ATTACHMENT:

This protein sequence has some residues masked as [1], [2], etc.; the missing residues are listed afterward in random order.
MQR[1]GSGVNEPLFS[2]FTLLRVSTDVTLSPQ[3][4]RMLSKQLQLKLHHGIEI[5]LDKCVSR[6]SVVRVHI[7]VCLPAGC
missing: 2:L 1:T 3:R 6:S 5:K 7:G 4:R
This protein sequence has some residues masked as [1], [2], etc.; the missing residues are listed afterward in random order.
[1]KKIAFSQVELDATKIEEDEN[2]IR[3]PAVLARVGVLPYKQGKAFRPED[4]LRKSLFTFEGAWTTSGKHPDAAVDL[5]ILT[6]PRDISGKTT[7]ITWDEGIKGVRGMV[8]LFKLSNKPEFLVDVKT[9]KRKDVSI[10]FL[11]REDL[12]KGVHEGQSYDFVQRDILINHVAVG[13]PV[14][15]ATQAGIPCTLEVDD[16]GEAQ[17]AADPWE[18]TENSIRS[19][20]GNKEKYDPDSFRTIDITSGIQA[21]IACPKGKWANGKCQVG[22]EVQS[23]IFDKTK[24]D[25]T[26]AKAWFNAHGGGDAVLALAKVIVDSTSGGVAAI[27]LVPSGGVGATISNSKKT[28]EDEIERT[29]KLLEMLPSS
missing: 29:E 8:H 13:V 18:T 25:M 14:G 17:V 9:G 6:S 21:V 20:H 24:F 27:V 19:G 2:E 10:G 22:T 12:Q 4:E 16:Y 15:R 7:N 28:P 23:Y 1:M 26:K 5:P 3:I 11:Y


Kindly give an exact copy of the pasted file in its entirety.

This protein sequence has some residues masked as [1], [2], etc.; the missing residues are listed afterward in random order.
MQR[1]GSGVNEPLFS[2]FTLLRVSTDVTLSPQ[3][4]RMLSKQLQLKLHHGIEI[5]LDKCVSR[6]SVVRVHI[7]VCLPAGC
missing: 2:L 1:T 3:R 6:S 5:K 7:G 4:R
This protein sequence has some residues masked as [1], [2], etc.; the missing residues are listed afterward in random order.
[1]KKIAFSQVELDATKIEEDEN[2]IR[3]PAVLARVGVLPYKQGKAFRPED[4]LRKSLFTFEGAWTTSGKHPDAAVDL[5]ILT[6]PRDISGKTT[7]ITWDEGIKGVRGMV[8]LFKLSNKPEFLVDVKT[9]KRKDVSI[10]FL[11]REDL[12]KGVHEGQSYDFVQRDILINHVAVG[13]PV[14][15]ATQAGIPCTLEVDD[16]GEAQ[17]AADPWE[18]TENSIRS[19][20]GNKEKYDPDSFRTIDITSGIQA[21]IACPKGKWANGKCQVG[22]EVQS[23]IFDKTK[24]D[25]T[26]AKAWFNAHGGGDAVLALAKVIVDSTSGGVAAI[27]LVPSGGVGATISNSKKT[28]EDEIERT[29]KLLEMLPSS
missing: 29:E 8:H 13:V 18:T 25:M 14:G 17:V 9:G 6:S 21:V 20:H 24:F 27:V 19:G 2:E 10:G 22:T 12:Q 4:E 16:Y 15:R 7:N 28:P 23:Y 1:M 26:K 5:P 3:I 11:Y